I thought I’d use the audio from this telephone interview and spruce it for the next sounds of science episode:
It probably sounds better with headphones (or obviously decent speakers).
Physicist Lily Asquith recently wrote an interesting and accessible piece on quarks, which was featured on Jon Butterworth’s excellent Life and Physics blog. Included within the post was an interesting depiction of physicist Murray Gell-Mann, as provided by illustrator and artist Toya Walker. Toya also happens to be the individual behind the imaginative and colourful imagery associated with the LHCsound project – many of which are used to help explain some of the complex concepts behind the process of sonification and particle physics.
When attempting to communicate complicated ideas and concepts we often turn to visual aids to help translate information into an easily digestible format. We perceive the world from a predominantly visual perspective, meaning that illustrations and diagrams are an often more effective mode of communication, especially when dealing with higher levels of complexity. For example, an annotated diagram of the heart is often much easier to understand than a detailed description of it’s anatomy. However such ‘diagrams’ can be uninspiring and do little to engage with those not already interested or familiar with the subject concerned.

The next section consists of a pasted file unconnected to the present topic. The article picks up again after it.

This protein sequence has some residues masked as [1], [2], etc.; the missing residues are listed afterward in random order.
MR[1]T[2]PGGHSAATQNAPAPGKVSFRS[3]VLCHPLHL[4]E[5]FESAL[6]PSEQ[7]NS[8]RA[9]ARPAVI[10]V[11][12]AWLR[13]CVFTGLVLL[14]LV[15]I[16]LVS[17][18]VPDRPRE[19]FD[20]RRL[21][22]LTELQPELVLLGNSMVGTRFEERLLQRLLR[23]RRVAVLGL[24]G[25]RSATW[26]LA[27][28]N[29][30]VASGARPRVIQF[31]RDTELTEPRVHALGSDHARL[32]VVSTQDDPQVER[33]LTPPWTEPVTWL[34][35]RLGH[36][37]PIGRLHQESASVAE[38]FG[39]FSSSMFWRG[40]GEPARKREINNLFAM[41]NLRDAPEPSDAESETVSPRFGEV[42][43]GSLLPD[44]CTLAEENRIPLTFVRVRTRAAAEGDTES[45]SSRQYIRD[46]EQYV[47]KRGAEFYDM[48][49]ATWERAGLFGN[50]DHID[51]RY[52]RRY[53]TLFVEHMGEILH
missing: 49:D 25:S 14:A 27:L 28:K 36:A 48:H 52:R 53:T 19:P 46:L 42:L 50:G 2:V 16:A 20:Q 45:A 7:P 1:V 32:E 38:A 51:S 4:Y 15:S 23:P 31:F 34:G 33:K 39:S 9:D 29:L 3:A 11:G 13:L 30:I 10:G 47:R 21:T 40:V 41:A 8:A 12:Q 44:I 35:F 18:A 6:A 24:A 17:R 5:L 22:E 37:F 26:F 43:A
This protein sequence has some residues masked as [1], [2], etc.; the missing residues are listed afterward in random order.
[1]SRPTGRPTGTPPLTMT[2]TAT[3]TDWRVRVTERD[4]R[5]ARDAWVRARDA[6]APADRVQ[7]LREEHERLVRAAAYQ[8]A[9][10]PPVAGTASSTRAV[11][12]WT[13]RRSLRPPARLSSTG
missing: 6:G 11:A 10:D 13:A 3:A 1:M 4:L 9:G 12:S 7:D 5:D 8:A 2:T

The use of visual metaphor and analogy can thus be very helpful in reaching out to a wider audience; for example one of Toya’s images depicts the Higgs Boson as the ‘Golden Snitch’ (as found in Harry Potter) in a humorous and accessible reference to the elusive nature of the particle. As such visual imagery is tasked with the responsibility of translating specialist information into a language that is easily comprehendible but also appealing to non-specialist audiences. This is what I appreciate in Toya’s work. Even in a project that is primarily concerned with conveying information through sound, there is still significant emphasis dedicated to the use of visual imagery to explain key concepts. As a result, the project opens up the Large Hadron Collider (and the excitement associated with it), to those who may have once been alienated by it’s complexities (like me!).
I obviously really like the work Toya has produced for the project, so I got in touch with her to find out a little bit more about how she got involved and developed her illustrations. You can check out her website and blog to have a look at of her artwork, but in the mean time she was kind enough to answer some of my questions and provide some early sketches; you can read her responses below:
Do you have a background in science?
I always enjoyed science at school and took physics at A-level, but not beyond that.
How did you come to work on the LHCsound project?
I met the initiator of the project, physicist Dr. Lily Asquith. The project, of course, was fascinating but what really made me want to get involved was Lily’s passion for communicating the ideas of the project, and indeed the work going on at the LHC, with as large and diverse an audience as possible.
Did your perception and understanding of the LHC change as you developed this work?